A Distress Thermometer Intervention for Patients With Head and Neck Cancer

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Abstract

OBJECTIVES:

To investigate the feasibility of an intervention using the National Comprehensive Cancer Network Distress Thermometer and Problem List with nurse-guided follow-up and the effect on depressive symptoms, health-related quality of life, and worry of cancer in patients with head and neck cancer.

SAMPLE & SETTING:

110 patients with head and neck cancer in a two-arm randomized, controlled trial in an outpatient clinic of a university hospital.

METHODS & VARIABLES:

Patients were randomized to usual care (n = 57) or the intervention group (n = 53), which consisted of screening with the Distress Thermometer and Problem List plus nurse-guided follow-up lasting about 20 minutes three to four times during 12 months. Intention-to-treat analysis was performed using linear mixed models with outcomes at 6 and 12 months and baseline adjustment.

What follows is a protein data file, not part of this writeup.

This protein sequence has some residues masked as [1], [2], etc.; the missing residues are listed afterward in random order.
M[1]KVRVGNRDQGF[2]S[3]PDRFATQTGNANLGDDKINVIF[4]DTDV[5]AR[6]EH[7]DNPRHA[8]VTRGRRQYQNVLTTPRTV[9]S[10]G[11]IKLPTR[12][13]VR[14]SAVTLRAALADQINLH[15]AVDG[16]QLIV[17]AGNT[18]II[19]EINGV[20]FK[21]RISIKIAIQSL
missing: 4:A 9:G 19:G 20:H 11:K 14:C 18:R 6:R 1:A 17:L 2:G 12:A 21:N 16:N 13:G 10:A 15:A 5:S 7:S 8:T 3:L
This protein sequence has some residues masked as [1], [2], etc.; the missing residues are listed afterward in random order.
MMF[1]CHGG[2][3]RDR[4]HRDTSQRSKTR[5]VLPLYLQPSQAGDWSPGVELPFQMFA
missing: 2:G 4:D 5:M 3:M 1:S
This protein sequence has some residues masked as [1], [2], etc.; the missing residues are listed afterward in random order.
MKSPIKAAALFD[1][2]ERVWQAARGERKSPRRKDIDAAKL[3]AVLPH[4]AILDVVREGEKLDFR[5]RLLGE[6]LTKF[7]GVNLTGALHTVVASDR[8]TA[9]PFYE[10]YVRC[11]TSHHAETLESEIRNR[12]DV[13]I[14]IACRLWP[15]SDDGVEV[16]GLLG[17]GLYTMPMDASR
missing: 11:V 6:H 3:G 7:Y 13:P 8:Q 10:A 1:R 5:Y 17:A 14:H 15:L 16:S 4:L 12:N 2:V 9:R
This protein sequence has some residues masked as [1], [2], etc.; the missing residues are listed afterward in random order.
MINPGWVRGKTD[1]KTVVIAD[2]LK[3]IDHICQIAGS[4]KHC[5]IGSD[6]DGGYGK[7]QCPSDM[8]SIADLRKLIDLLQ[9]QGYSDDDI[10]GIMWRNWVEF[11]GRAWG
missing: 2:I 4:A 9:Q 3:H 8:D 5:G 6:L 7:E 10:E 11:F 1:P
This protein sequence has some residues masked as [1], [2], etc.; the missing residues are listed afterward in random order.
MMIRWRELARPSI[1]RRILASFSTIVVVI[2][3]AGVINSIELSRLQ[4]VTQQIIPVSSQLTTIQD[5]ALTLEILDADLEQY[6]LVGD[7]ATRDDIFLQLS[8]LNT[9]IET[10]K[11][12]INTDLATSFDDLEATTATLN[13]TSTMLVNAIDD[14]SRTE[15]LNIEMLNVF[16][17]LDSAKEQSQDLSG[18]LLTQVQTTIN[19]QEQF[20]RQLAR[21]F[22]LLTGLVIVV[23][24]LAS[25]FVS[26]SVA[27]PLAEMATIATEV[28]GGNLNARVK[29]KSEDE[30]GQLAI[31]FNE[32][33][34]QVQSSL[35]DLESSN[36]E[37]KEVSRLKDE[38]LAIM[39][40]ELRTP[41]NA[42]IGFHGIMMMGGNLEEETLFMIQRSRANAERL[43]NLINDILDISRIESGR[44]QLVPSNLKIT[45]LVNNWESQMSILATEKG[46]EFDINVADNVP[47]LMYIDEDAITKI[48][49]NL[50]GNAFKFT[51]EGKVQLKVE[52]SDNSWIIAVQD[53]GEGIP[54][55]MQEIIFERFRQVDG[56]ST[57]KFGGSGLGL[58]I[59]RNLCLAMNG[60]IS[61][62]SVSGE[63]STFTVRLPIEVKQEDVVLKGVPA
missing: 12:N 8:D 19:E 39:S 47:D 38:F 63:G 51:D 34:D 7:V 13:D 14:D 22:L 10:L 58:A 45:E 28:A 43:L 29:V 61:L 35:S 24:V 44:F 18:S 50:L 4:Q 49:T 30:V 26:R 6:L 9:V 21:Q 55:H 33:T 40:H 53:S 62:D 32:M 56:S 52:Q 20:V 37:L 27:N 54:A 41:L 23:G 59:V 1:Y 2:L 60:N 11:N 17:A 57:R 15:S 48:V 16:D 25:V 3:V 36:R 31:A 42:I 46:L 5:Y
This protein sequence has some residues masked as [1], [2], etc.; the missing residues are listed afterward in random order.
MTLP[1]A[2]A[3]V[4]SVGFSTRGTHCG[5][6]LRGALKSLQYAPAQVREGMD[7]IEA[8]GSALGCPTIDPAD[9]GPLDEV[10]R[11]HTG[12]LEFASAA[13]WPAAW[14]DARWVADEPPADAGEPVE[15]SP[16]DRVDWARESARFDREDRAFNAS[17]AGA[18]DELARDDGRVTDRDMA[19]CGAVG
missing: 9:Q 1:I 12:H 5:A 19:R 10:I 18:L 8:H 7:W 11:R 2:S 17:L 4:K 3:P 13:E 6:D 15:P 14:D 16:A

RESULTS:

The intervention showed moderate compliance and acceptable session duration. Intervention participants were satisfied with nurses' care. Depressive symptoms, health-related quality of life, and worry of cancer were not significantly different in the two treatment groups. The intervention seemed feasible in clinical practice, but no effects on patient outcomes were seen.

IMPLICATIONS FOR NURSING:

Patients with head and neck cancer appreciated the opportunity to discuss their problems and challenges with a nurse. Nurses supported patients with basic psychosocial care, minor interventions, and referral possibilities.

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